"I think the policy shop is completely broken," a former Pentagon official said. This matters, he noted, because the policy organization needs to be quick and intellectually and politically nimble at a time of possible war, and prepared to deal with a war's unintended consequences across the Mideast.
"There is a tremendous amount of frustration" in the policy operation, concluded a foreign policy conservative who worries that the problems in Feith's office could impede the implementation of the kinds of policies he supports. "These guys are trying to do the right thing, but in a disorganized way."
Feith, 49, graduated magna cum laude from both Harvard in 1975 and Georgetown Law Center in 1978. Within three years, he was on the National Security Council staff in the Reagan White House before holding a variety of jobs at the Pentagon. He left the Defense Department in 1986 as deputy assistant secretary of defense for negotiations policy to serve as managing attorney at his own law firm, Feith and Zell.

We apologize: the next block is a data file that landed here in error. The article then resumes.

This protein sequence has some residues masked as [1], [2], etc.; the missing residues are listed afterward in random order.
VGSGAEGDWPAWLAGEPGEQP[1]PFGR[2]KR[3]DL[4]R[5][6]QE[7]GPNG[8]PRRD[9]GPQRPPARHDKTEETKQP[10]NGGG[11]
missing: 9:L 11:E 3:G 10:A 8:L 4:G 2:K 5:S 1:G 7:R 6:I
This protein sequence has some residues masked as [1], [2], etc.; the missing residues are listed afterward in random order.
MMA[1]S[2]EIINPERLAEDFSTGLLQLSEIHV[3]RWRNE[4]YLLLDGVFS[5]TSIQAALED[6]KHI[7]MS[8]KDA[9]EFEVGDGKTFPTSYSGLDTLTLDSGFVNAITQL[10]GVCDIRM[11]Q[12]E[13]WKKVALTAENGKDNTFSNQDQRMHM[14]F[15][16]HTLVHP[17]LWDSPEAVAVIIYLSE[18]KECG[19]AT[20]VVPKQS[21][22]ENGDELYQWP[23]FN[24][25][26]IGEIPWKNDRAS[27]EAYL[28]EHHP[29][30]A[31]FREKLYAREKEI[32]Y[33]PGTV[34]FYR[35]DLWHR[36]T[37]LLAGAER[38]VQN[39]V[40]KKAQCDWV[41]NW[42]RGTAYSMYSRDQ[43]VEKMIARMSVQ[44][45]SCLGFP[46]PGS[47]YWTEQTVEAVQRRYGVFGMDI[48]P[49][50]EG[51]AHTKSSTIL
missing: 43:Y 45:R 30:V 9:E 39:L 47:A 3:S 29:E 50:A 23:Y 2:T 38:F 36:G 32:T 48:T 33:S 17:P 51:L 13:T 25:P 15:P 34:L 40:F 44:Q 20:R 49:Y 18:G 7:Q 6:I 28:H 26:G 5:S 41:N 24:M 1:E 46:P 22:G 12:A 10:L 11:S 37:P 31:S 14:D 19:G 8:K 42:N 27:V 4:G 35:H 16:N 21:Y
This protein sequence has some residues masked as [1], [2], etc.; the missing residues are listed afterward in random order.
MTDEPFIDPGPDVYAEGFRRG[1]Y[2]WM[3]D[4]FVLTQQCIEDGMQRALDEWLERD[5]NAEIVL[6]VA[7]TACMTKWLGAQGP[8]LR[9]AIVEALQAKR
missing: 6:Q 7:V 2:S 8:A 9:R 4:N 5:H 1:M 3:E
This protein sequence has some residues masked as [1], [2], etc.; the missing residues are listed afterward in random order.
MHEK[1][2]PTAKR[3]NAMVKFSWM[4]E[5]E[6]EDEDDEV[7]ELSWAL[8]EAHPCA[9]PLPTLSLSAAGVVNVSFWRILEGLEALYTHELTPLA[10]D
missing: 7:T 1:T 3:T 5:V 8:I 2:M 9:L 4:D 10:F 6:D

To be sure, Feith is hardly alone in being criticized at the Pentagon, where over the past two years there has been friction resulting in part from Rumsfeld's determination to reassert civilian control over the military. "It's bureaucratic chaos," another former Pentagon official said. "The . . . senior management team is as indecisive and confused as anything we've seen since Les Aspin."
Even in that context, military and civilians at the Pentagon said the policy operation stands out for its Byzantine ways and rock-bottom morale. Last summer, feelings were running so high that senior policy officials met in rural Virginia to discuss their problems. Lisa Bronson, a respected career specialist in weapons counterproliferation issues, stood and said, "This is the worst-run policy shop I've ever seen." (Bronson could not be reached for comment about this encounter, first reported in part in the Washington Times. Asked about the incident, Feith and a subordinate said they think Bronson was actually talking more about the day-to-day administration of the office.)